Bad loans spiral in India’s ‘broken’ banking system

Bad loans spiral in India’s ‘broken’ banking system

Asking for a solution to the problems of the state banks that dominate India’s financial system is akin to a lost tourist asking the way in the proverbial joke. The answer is: “I wouldn’t start from here.” The Indian economy is growing at a respectable rate of more than 7 per cent a year, faster than any other large emerging market. But the state-controlled banks lent so much in previous years to infrastructure and steel companies for unprofitable road projects, power stations and factories that they have been left in aggregate with an alarming level of bad and doubtful loans.

For public sector banks, bad loans and “stressed assets” together accounted for more than 14 per cent of assets at the end of June, compared with just 4.8 per cent for the more disciplined and profit-motivated private sector banks that account for only a quarter of all lending. One state bank exceeded 19 per cent of assets in bad and doubtful loans. Bad loans from steel and power projects alone, according to HDFC Bank, could exceed $23bn, with five of the top 10 private steel producers under “severe stress” from the collapse in global prices. Even in successful sectors of the economy, state banks are often exposed to “promoters” or big entrepreneurs who have run into financial trouble. Amtek Auto, a car parts maker whose share price plunged by three-quarters after it defaulted on a bond payment, has outstanding rupee loans equivalent to more than $1bn. “The banking system in many ways is broken. It’s really, really struggling,” says one senior private sector banker in Mumbai. “And with global uncertainty, it’s not as if international investors are rushing in to fill the gap.” Not all state banks are badly run. State Bank of India, the largest, is regarded as well managed, but some of the regional lenders have struggled. This week the Reserve Bank of India slapped a “Prompt Corrective Action” notice on Chennai-based Indian Overseas Bank — the first time in three years the central bank has taken such action to control a lender’s operations — after a collapse in its return on assets and a surge in bad loans. RBI officials insist the level of bad and stressed loans has reached a “plateau” following government steps to unblock stalled road-building projects and clarify ownership of the coal mines that supply most power stations. Outside analysts are less confident, citing the threat from the global economic slowdown, the ability of bankers and borrowers to circumvent tighter regulations and New Delhi’s difficulties in promoting investment.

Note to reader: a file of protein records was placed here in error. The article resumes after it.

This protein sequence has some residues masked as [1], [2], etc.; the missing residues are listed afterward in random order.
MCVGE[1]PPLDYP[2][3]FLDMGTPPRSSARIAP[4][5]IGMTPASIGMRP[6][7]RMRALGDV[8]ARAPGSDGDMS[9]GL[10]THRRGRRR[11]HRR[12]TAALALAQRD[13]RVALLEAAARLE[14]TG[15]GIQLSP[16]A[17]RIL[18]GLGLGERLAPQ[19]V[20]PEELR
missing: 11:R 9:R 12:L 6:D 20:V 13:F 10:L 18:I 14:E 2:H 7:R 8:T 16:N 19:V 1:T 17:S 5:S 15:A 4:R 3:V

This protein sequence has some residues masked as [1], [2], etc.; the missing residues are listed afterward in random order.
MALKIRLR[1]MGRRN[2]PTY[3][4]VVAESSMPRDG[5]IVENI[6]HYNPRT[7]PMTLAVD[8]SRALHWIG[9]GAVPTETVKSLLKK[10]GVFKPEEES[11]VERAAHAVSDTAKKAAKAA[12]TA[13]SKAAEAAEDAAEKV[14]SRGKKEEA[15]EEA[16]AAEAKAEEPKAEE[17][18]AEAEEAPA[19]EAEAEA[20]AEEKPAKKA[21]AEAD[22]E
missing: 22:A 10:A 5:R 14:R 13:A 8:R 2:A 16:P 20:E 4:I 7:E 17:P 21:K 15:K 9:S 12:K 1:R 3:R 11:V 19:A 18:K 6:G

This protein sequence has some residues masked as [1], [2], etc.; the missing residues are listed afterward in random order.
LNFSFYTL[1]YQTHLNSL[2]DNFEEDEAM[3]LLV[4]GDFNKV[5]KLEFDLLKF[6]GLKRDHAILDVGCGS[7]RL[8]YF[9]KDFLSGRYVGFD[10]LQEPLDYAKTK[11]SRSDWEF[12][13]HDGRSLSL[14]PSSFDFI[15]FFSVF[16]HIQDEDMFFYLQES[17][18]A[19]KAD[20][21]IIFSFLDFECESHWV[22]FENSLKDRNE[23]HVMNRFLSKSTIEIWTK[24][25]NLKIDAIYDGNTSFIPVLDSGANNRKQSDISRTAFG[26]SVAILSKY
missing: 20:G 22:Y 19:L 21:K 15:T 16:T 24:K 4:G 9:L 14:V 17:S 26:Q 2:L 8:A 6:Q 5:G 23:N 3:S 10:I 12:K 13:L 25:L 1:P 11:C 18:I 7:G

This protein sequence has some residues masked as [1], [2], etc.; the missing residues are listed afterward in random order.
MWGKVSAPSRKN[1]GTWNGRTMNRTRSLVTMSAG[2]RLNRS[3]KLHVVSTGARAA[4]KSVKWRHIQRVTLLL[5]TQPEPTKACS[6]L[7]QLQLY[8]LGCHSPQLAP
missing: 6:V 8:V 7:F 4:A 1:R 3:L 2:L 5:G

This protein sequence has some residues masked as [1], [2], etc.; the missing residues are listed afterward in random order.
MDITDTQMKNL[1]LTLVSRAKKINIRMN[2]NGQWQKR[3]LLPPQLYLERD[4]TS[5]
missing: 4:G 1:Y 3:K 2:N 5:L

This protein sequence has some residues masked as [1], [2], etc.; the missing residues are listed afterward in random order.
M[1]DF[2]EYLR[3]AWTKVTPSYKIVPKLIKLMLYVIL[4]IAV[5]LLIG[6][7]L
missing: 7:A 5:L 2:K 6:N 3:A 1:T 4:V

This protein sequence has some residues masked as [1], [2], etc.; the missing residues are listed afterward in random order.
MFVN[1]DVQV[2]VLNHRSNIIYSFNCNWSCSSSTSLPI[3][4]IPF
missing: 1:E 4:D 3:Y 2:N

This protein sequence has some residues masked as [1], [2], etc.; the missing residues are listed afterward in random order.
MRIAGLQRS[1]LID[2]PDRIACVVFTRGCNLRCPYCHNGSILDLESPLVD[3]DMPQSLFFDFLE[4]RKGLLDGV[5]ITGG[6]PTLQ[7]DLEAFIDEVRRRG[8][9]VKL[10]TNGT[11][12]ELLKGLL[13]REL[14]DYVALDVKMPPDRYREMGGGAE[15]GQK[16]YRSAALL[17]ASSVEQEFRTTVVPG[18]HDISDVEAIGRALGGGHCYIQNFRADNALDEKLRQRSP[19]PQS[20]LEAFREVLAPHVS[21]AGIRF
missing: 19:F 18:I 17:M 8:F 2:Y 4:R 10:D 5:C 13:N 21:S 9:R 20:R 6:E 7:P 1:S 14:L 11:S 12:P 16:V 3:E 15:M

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Senior International Monetary Fund officials say they are concerned about the state of the Indian financial sector. And of 110 bankers in India recently surveyed by EY, 72 per cent reckoned the crisis would worsen.

BMI Research, part of Fitch, expects Indian banks to continue to report a significant amount of bad debt. “Looking at the country’s infrastructure conglomerates, their financial position continued to deteriorate, and [is] showing no signs of improvement, which is a major red flag for banks.”

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